Despite introduction of branded products, she says, the focus remains on building Woolworths' private-label range. The close relationship Woolworths has with private-label suppliers allows Woolworths to control quality better than any other food retailer, she asserts.
"We have an amazing relationship with our suppliers and work closely with them in planning production and developing new products," she says. "Some have been with us for 75 years and we see them as partners. We are almost a fully vertically integrated group."
Moir says Woolworths accounts for the total production of many of its suppliers. "They are prepared to invest to accommodate our growth strategy," he says.
Woolworths itself will have to increase distribution capacity to meet its ambitious growth objectives. At present the group's three central distribution depots in Midrand, Durban and Cape Town are handling just under 90m cases annually, says Sam Ngumeni, the group director responsible for supply chain, logistics, IT, human resources and transformation. "On current growth projections, existing capacity will be fully utilised in two years," he says. "Expansion planning will begin in February next year."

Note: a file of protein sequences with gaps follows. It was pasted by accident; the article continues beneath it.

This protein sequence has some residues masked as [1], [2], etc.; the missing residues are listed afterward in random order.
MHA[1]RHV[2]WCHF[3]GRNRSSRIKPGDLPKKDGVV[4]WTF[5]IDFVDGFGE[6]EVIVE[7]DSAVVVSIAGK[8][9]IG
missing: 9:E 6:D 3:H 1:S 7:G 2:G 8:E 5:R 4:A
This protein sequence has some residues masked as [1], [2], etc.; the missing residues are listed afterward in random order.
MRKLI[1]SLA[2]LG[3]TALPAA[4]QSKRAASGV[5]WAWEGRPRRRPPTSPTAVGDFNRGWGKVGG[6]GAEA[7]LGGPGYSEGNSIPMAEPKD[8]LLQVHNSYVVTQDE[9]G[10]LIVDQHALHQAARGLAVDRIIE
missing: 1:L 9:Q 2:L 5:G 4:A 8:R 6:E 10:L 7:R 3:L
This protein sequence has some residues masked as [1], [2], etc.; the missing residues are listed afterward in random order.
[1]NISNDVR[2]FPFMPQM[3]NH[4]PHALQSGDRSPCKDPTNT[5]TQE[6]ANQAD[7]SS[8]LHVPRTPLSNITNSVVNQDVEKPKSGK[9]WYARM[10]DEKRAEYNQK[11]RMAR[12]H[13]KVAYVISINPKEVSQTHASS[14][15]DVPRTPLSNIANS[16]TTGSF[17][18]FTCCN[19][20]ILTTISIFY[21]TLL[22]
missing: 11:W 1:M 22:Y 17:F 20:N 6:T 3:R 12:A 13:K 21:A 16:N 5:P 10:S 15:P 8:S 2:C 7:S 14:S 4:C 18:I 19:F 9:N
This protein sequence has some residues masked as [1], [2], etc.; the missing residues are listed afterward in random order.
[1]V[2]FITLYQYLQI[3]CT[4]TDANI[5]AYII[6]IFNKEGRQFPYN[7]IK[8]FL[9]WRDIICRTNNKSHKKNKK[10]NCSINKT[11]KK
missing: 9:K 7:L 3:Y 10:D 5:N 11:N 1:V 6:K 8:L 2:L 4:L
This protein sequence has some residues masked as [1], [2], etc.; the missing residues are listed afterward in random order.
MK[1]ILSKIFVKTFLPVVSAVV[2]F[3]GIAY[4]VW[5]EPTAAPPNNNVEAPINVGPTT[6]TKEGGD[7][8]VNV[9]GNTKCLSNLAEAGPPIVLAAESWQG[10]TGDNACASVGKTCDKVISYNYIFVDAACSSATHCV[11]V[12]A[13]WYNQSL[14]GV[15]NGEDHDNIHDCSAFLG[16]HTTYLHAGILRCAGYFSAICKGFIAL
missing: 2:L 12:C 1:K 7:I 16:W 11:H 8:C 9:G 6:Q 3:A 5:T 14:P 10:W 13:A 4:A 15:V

Group finance director Norman Thomson says Woolworths is in a strong position to fund expansion and retain its low dividend cover of around 1,4 times headline EPS. "Our cash model positions us to fund store, distribution and systems expansion out of cash flow," says Thomson. "About two-thirds of after-tax profit is paid as a dividend and the balance plus depreciation gives us well over R1bn a year for capital expenditure."